OTTAWA—Canada is missing out on about $40-billion in export sales and could continue to do so for years to come as uncompetitive producers continue to lose market share, Bank of Canada governor Stephen Poloz said.
The central banker, who was testifying before the Commons finance committee, said there are several factors for the significant drop-off, including poor productivity and a stronger loonie, as well as the disappearance of about 9,000 exporting firms since the recession.
But the bottom line is that the “wedge” that has opened up in the non-energy export sector is the new reality and is not going away in the near future, he said.
The loss in export capacity has been the principal reason Canada’s economy continues in the slow lane at about two per cent growth, he said, and Canadian firms have been holding back on investments and hiring.
“Make no mistake, this wedge is real and it is big,” he said.
“Right now we have about $35- to $40-billion fewer exports than our models would have predicted at this time (in the global and United States economic recoveries).”
That represents almost a month’s worth of the country’s merchandise exports.
Poloz, along with outgoing senior deputy governor Tiff Macklem, was testifying before the committee following release of the latest central bank outlook that predicted 2.3 per cent growth this year and 2.5 next.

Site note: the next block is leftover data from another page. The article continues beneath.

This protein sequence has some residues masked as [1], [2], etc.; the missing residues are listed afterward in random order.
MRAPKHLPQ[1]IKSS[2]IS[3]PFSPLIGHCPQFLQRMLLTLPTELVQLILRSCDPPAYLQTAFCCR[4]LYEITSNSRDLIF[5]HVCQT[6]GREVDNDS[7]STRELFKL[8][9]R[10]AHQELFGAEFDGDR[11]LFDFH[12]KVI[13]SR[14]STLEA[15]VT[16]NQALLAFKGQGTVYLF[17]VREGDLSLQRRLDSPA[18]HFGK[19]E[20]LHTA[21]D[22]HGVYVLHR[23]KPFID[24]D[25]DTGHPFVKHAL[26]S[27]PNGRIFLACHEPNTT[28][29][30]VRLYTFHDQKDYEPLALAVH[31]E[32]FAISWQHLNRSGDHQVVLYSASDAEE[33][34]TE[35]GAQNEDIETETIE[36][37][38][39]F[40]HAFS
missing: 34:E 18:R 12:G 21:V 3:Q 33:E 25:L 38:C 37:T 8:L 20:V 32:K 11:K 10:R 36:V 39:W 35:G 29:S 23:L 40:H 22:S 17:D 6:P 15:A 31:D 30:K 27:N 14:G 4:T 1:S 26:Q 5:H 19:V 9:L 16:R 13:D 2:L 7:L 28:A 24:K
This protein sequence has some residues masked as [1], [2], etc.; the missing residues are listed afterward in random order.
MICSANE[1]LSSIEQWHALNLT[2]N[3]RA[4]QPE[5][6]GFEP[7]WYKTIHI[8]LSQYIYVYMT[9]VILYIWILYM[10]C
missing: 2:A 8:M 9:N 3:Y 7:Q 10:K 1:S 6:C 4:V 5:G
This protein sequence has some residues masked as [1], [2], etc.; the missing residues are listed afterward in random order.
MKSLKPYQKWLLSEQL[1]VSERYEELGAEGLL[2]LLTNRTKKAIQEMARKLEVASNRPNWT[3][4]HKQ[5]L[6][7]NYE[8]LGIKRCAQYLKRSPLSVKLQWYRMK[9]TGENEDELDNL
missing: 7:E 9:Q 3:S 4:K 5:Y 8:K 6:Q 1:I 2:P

Both will also appear before a Senate committee this week.
As he has since being appointed governor last summer, Poloz again focused on the troubled Canadian export sector, particularly in the non-resource and manufacturing industries, as the necessary ingredient to push the economy into a self-sustaining growth path.
The bank has devoted considerable resources in trying to solve the “puzzle” of why exports in particular have yet to recover from the recession.
As an open economy “our export outlook is crucial,” he said.
In a research paper released last week, the bank found that about 55 per cent of non-energy subsector exporters—in value terms—have performed at historic levels given the current state of the external recovery, but that the remaining subsectors have lost market share and will likely continue to lag.
The governor told the MPs he expects export growth going forward to coincide with the pace of the U.S. economy going forward, but noted that remains a forecast and not yet a reality.
Asked what it would take for him to consider cutting interest rates further, he said a slower than expected recovery in the export sector.
He insisted that the Bank of Canada will make a decision on raising or cutting interest rates independently of what the U.S. does.
The governor’s testimony ran the gamut of controversial issues debated in the Commons recently, such as job shortages and the impact of government restraint on growth, but Poloz mostly dodged that hot political issue.
He did defend companies that had not aggressively increased spending on new equipment to improve productivity, saying it was “understandable” business has been taking a cautious approach given the turmoil of the last several years.
In general, he said he believes the U.S. economy is starting to fire on most cylinders, with business investment and government spending about to come on stream, which should increase demand for Canada exports.
He said he was not concerned about the U.S. Federal Reserve, the counterpart to the Bank of Canada, continuing to draw down on its quantitative easing program—called tapering—because he said that is occurring as the U.S. economy normalizes.
And he added that he did not believe tapering would diminish asset values.